The critical point is to identify developmental disorders, regardless of the final classification both doctors agreed. Indeed, each person with autism is unique from their peers. “As we say in the autism community, once you’ve met one person with autism, you’ve met one person with autism,” said author Glen Finland, whose new memoir Next Stop details her family’s experiences raising an autistic son.

From Tom’s Reading List

The New York Times “The new report estimates that in 2008 one child in 88 received one of these diagnoses, known as autism spectrum disorders, by age 8, compared with about one in 110 two years earlier. The estimated rate in 2002 was about one in 155.”

NPR “The rapid rise prompted calls to declare the developmental disorder an epidemic. “This is a national emergency in need of a national plan,” Mark Roithmayr, president of the advocacy group Autism Speaks, said at a CDC media briefing Thursday.”

Excerpt: Next Stop

Use the navigation bar at the bottom of this frame to reformat the excerpt to best suit your reading experience.

Please follow our community rules when engaging in comment discussion on this site.
ONPOINT
TODAY
Apr 21, 2015
U.S. Rep. Paul Ryan, R-Wis., third right, chairman of the House Ways and Means Committee, leading a delegation of U.S. lawmakers, talks with Japanese Prime Minister Shinzo Abe, third left, at Abe's official residence in Tokyo, Thursday, Feb. 19, 2015. (AP)

TPP. The Trans-Pacific Partnership is headed onto the fast track for a vote now. We’ll look at the big trade-pact and big debate around it. Plus, the latest on the boat migrant crisis in Europe.

Apr 21, 2015
The cover of Kate Boldick's new book, "Spinster: Making A Life Of One's Own." (Crown Publishing)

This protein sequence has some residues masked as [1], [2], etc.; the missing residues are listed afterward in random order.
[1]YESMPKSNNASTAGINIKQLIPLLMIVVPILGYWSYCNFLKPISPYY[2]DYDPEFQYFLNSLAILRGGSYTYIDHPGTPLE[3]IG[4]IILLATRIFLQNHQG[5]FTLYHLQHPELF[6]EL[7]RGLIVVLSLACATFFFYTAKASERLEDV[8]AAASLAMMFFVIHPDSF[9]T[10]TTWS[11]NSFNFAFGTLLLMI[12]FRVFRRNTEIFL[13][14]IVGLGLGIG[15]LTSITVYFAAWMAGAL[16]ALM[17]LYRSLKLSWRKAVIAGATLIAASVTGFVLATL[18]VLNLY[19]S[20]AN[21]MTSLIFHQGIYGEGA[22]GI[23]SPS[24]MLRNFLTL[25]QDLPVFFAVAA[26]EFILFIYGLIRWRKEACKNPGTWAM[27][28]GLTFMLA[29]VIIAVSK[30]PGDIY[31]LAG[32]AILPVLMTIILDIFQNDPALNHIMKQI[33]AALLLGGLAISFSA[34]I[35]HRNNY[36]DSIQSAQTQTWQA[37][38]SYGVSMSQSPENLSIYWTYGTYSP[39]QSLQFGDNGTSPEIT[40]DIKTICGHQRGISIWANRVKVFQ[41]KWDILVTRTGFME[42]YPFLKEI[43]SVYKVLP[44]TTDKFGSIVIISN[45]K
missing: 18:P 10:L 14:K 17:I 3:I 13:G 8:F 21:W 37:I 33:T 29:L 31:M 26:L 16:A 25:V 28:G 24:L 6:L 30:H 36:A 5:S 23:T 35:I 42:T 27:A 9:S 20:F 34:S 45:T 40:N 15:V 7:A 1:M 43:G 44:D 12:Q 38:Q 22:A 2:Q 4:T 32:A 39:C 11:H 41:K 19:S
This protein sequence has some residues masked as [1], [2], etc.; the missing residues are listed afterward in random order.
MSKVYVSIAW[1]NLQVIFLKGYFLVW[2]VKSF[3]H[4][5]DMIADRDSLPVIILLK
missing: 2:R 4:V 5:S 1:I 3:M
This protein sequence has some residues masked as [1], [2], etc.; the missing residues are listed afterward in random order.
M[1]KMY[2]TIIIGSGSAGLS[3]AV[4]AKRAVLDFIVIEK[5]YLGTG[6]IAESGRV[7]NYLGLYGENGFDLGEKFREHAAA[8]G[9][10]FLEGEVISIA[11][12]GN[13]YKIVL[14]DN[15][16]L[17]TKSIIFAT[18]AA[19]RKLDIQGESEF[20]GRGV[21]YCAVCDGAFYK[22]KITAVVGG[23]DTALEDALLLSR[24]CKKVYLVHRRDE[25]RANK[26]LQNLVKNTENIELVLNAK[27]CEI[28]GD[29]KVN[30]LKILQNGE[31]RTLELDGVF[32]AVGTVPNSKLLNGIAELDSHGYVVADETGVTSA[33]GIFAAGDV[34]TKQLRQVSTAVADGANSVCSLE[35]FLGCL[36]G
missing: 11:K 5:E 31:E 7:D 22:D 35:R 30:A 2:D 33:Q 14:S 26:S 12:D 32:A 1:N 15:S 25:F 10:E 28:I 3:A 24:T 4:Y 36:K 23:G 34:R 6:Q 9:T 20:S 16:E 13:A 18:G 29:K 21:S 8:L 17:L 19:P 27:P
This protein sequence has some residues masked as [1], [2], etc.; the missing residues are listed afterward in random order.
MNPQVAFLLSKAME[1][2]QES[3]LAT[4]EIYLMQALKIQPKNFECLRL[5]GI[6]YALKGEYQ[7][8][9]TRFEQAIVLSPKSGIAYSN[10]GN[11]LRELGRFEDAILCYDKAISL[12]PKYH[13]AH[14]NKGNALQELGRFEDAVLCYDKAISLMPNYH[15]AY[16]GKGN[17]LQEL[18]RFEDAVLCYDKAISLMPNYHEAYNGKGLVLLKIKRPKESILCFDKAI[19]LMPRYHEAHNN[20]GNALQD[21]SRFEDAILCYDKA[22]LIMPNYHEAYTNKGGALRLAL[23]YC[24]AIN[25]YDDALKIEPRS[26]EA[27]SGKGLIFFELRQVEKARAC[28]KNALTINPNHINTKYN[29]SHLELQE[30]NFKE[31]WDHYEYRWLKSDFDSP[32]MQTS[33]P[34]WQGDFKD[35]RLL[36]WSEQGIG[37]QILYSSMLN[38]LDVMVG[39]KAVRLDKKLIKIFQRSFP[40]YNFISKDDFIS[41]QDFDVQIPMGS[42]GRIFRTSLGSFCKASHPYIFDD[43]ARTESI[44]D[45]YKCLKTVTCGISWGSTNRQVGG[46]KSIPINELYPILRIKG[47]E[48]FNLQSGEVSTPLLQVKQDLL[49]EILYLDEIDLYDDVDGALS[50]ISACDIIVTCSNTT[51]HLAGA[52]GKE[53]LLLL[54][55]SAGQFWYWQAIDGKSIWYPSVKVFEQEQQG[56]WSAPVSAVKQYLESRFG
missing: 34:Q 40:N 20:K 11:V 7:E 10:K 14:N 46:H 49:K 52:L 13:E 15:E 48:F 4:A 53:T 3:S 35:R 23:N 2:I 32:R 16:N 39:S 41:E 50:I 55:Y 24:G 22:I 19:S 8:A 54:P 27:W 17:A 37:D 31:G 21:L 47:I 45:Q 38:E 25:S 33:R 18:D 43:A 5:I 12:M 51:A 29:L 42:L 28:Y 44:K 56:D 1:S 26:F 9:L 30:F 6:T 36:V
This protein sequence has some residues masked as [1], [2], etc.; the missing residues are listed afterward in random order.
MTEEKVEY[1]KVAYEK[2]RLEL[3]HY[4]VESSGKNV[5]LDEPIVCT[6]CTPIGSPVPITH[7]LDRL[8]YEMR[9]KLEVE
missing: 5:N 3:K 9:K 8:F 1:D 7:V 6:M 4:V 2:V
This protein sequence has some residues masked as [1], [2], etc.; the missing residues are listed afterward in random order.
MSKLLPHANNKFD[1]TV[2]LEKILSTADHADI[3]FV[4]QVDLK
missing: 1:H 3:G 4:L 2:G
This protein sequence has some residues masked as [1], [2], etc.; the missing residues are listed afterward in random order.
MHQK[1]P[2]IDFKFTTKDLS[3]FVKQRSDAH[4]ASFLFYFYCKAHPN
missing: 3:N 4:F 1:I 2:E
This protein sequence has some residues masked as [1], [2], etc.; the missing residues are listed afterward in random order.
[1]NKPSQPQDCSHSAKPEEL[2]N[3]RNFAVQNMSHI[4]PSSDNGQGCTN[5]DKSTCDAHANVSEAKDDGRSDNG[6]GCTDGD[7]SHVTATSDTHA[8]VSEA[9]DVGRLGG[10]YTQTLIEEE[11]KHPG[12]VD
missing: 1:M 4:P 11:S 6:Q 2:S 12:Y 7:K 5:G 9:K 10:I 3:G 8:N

With over 50% of American women unmarried— we’ll look at the push to reclaim the word “spinster” – to be single and proud of it.

RECENT
SHOWS
Apr 20, 2015
New York Times columnist David Brooks explores a history of American moral character in his new book, "The Road to Character." Former US Labor Secretary Frances Perkins (R), is one of the subjects he profiles in his books. (David Burnett / AP)

New York Times columnist David Brooks on finding moral character in a self-preoccupied society.

 
Apr 20, 2015
A member of a bomb squad pulls something off of a small helicopter and throws it after a man landed on the West Lawn of the Capitol in Washington, Wednesday, April 15, 2015.  A Florida postal carrier named Doug Hughes took responsibility for the stunt on a website where he said he was delivering letters to all 535 members of Congress in order to draw attention to campaign finance corruption. (AP)

We’ll take up the gyrocopter pilot’s complaint. Big money politics in America, on the road to 2016. And what to do about it.

On Point Blog
On Point Blog
Three LIVE Tracks From Flor De Toloache
Friday, Apr 17, 2015

Fantastic live tracks from the amazing women of Flor de Toloache.

More »
1 Comment
 
Our Week In The Web: April 17, 2015
Friday, Apr 17, 2015

Interactions on Facebook, campaign time begins and a truck full of bees.

More »
2 Comments
 
Parents Speak Out On Autism Care ‘Cliff’
Thursday, Apr 16, 2015

Stories of autism care for adults from our callers and, maybe, from you, too.

More »
4 Comments